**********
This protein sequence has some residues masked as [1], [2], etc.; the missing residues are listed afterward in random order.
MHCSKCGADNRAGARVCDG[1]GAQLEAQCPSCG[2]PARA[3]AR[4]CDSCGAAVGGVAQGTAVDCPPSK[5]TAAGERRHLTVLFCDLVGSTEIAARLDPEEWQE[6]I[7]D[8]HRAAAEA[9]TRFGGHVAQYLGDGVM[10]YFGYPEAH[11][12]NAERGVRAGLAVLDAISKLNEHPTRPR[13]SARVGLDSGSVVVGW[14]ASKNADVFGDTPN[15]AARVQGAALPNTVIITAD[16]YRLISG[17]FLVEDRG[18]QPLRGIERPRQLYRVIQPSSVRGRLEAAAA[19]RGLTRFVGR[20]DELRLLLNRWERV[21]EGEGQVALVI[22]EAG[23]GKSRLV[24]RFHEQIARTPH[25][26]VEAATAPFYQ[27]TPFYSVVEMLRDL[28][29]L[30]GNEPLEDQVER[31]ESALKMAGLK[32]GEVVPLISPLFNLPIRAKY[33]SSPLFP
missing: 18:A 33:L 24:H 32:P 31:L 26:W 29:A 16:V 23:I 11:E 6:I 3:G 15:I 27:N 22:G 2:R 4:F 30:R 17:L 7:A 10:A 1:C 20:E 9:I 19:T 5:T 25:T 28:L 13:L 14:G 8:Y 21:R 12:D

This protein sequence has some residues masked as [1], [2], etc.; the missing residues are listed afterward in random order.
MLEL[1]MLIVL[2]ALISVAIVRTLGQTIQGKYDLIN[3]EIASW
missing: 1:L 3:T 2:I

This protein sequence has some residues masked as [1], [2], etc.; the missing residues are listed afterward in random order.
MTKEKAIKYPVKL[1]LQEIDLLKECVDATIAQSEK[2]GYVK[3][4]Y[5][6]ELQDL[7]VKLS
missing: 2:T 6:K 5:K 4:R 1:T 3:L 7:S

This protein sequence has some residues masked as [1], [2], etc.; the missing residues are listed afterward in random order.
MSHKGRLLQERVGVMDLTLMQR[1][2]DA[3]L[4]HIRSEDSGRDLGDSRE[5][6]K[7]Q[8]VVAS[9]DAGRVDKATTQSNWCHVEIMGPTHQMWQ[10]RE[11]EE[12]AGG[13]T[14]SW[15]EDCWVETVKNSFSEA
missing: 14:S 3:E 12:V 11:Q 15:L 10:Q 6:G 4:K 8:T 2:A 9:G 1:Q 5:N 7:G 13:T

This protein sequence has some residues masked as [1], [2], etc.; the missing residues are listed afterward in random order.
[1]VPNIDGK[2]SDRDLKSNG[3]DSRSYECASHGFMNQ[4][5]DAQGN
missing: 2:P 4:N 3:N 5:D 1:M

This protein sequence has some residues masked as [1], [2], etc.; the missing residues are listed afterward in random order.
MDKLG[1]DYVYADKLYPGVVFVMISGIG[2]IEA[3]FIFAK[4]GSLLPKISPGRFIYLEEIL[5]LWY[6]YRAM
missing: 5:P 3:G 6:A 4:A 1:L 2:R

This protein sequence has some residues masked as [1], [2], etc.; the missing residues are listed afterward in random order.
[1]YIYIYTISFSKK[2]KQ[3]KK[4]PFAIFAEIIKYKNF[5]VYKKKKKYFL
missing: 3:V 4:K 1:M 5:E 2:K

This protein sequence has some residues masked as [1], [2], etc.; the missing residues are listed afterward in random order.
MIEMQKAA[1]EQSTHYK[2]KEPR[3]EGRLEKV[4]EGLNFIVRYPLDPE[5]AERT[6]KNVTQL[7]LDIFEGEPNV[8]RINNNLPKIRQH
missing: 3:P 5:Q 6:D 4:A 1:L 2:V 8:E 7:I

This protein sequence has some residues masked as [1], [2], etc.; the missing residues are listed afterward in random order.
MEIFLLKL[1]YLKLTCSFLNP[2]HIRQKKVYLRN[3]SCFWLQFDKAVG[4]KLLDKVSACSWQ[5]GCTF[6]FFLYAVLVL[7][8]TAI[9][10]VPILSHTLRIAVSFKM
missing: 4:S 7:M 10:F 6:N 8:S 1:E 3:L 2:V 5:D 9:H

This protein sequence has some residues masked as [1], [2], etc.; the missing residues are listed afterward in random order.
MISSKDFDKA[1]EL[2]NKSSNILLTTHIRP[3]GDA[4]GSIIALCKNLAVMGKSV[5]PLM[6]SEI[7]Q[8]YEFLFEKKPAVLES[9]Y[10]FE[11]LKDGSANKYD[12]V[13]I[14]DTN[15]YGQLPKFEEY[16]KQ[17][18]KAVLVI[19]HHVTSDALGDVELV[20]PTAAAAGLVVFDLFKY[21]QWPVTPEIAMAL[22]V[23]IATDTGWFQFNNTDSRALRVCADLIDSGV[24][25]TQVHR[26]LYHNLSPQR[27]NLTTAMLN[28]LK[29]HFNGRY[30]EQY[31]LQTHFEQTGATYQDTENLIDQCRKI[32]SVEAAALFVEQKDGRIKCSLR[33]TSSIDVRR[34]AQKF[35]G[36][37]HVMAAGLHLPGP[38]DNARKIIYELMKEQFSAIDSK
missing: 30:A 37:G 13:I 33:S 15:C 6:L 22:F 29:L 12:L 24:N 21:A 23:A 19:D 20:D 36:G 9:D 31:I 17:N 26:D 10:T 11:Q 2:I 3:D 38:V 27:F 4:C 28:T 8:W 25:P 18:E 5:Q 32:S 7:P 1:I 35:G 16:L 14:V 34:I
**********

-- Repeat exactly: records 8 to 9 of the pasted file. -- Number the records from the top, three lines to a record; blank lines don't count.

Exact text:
This protein sequence has some residues masked as [1], [2], etc.; the missing residues are listed afterward in random order.
MIEMQKAA[1]EQSTHYK[2]KEPR[3]EGRLEKV[4]EGLNFIVRYPLDPE[5]AERT[6]KNVTQL[7]LDIFEGEPNV[8]RINNNLPKIRQH
missing: 3:P 5:Q 6:D 4:A 1:L 2:V 8:E 7:I

This protein sequence has some residues masked as [1], [2], etc.; the missing residues are listed afterward in random order.
MEIFLLKL[1]YLKLTCSFLNP[2]HIRQKKVYLRN[3]SCFWLQFDKAVG[4]KLLDKVSACSWQ[5]GCTF[6]FFLYAVLVL[7][8]TAI[9][10]VPILSHTLRIAVSFKM
missing: 4:S 7:M 10:F 6:N 8:S 1:E 3:L 2:V 5:D 9:H